11. A sensing method according to claim 8 further including the steps of providing a reference beam from said light source, aligned so as to interfere with a sample beam in a recording plane of the pixellated array of detector elements, and capturing a series of images of the deflectable element, each image including an interference pattern provided by interference between the sample beam and the reference beam, wherein the phase of one of the sample beam and the reference beam is shifted as between one image in the series of images and the next image in the series of images.
12. A sensing method according to claim 11 wherein the phase of the reference beam or sample beam is shifted in order to provide a set of at least 3 interferograms in which the reference beam has a different phase for each interferogram.
13. A sensing method according to any one of claims 10 to 12 wherein a deflection profile of the deflectable element is calculated based on a comparison of a reference phase profile of the deflectable element with a phase profile of the deflectable element deflecting in response to an event to which it is sensitive.
14. A sensing method according to any one of claims 10 to 13, wherein the sensor device is located in a sensor apparatus according to any one of claims 15 to 29.
15. A sensor apparatus having: a support; a sensor device held in the apparatus, the sensor device having an active area and an inactive area; a cover; a sealing element interposed between and sealing with the support and with the cover; a fluid inlet port; and a fluid outlet port, wherein a flow channel provides fluid communication between the fluid inlet port and the fluid outlet port via the active area of the sensor device, the flow channel being provided at least in part by one or more flow channel surfaces of the sealing element, wherein the sensor device is held in position with respect to the flow channel by the sealing element bearing against at least part of the inactive area of the sensor device.
16. A sensor apparatus according to claim 15 wherein the sealing element comprises a resilient material and, in use, is partially compressed between the support and the cover.
17. A sensor apparatus according to claim 15 or claim 16 wherein a dead stop is provided between the support and the cover, in order to limit the pressure applied to the sealing element.
18. A sensor apparatus according to any one of claims 15 to 17 wherein the sensor device includes at least one cantilever element, such as a microcantilever element.
19. A sensor apparatus according to any one of claims 15 to 18 wherein the sensor device is capable of sensing chemical, magnetic, electrostatic, biochemical and/or biological species.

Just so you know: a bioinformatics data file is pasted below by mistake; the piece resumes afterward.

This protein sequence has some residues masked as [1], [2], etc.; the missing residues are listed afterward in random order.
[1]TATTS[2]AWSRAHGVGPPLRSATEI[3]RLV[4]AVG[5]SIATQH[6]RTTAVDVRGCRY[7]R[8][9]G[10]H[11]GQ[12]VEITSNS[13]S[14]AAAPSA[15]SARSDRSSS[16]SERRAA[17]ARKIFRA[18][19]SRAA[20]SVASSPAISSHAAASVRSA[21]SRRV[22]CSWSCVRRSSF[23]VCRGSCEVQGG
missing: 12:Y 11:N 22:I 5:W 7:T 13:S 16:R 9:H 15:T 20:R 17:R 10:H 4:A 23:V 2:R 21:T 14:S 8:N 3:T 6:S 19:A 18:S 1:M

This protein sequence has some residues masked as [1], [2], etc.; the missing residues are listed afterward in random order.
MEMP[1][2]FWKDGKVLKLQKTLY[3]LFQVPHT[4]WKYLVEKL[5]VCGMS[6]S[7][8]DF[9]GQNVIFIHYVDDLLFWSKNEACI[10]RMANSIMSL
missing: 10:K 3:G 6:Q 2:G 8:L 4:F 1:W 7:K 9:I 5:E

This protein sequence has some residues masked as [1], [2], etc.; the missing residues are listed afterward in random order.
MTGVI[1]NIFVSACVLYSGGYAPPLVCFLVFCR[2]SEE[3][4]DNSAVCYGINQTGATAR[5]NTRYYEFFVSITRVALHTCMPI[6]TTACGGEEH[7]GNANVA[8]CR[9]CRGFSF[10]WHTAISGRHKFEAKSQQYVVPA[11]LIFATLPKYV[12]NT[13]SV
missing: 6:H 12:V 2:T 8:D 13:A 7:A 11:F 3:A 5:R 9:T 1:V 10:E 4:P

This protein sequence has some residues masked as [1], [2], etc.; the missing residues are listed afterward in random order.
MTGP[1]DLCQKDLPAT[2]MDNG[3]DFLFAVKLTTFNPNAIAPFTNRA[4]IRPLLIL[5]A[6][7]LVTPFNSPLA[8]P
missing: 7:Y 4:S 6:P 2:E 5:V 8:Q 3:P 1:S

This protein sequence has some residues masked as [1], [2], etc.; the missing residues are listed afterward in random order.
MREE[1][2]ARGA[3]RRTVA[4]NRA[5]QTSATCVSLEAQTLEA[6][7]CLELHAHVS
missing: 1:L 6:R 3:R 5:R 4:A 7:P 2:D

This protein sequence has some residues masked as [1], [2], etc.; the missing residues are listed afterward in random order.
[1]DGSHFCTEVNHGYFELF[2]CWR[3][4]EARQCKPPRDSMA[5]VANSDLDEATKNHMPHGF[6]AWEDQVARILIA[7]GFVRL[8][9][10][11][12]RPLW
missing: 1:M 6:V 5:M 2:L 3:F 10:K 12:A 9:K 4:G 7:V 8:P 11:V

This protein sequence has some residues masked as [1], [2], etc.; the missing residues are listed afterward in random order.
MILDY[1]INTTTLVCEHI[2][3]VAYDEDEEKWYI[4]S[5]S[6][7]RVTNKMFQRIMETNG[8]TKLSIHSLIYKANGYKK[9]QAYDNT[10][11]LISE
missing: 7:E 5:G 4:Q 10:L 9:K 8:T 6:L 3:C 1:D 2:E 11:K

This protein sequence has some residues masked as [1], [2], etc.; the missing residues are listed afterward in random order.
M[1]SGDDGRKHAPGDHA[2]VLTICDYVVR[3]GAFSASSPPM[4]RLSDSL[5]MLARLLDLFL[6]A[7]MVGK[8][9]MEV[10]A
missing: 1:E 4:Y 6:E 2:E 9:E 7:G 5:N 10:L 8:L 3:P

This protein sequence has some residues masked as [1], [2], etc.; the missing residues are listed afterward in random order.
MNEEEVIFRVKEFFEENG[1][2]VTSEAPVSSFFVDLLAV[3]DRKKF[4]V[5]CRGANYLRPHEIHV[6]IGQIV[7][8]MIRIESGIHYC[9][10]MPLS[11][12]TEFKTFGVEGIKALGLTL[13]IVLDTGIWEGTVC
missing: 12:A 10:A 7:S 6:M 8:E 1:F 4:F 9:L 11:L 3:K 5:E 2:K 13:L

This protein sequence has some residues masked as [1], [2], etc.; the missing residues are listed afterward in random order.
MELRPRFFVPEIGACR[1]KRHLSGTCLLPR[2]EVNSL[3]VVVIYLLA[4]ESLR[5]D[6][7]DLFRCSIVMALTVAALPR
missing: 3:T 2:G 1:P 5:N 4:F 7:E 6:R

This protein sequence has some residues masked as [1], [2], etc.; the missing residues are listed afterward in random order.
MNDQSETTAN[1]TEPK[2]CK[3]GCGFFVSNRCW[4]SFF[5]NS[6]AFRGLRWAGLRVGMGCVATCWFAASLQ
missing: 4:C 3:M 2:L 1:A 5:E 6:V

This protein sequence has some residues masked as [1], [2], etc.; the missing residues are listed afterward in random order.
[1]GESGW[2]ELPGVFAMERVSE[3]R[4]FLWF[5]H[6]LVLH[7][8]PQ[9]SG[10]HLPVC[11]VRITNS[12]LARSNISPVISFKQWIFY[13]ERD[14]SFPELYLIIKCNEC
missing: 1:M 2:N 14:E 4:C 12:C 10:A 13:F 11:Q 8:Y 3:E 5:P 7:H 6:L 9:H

20. A sensor apparatus according to any one of claims 15 to 19 wherein one of the support, the sealing element and the cover includes a first pocket shaped to receive the sensor device.
21. A sensor apparatus according to claim 20 wherein the fluid inlet port and the fluid outlet port open into the first pocket.
22. A sensor apparatus according to claim 20 or claim 21 wherein, in use, the sensor device makes contact with a sidewall of the first pocket in at least two locations.
23. A sensor apparatus according to any one of claims 20 to 22 wherein one or both of the support and the cover includes a second pocket shaped to receive the sealing element.
24. A sensor apparatus according to claim 23 wherein the area size of the second pocket is greater than that of the first pocket and wherein, when viewed in plan view, the second pocket envelops the first pocket.
25. A sensor apparatus according to claim 23 or claim 24 wherein the sealing element makes contact with a sidewall of the second pocket in at least two locations.
26. A sensor apparatus according to any one of claims 15 to 25 wherein the sealing element includes at least one channel or slot, wherein at least one end of said channel or slot is located to be in registration with the fluid inlet port or the fluid outlet port, so that in use the side surfaces of the channel or slot provide the flow channel between the fluid inlet port and the fluid outlet port.
27. A sensor apparatus according to any one of claims 15 to 26 wherein registration means are provided for ensuring suitable alignment of the cover and the support.
28. A sensor apparatus according to any one of claims 15 to 27 wherein the volume of the flow channel, from the fluid inlet port to the fluid outlet port, is in the range 0.01 μl to 2 μl.
29. A sensor apparatus according to any one of claims 15 to 28 wherein the apparatus includes two or more sensing devices, held in a single support with a single cover and a single sealing element for contacting said sensing devices.
30. A sensing system having a measurement apparatus adapted for measuring a response of the sensor device in a sensor apparatus according to any one of claims 15 to 29.
1. A sensing kit including a sensing system according to claim 30 and: (i) a sensor apparatus according to any one of claims 15 to 29, or (ii) a plurality of sensor apparatus according to any one of claims 15 to 29.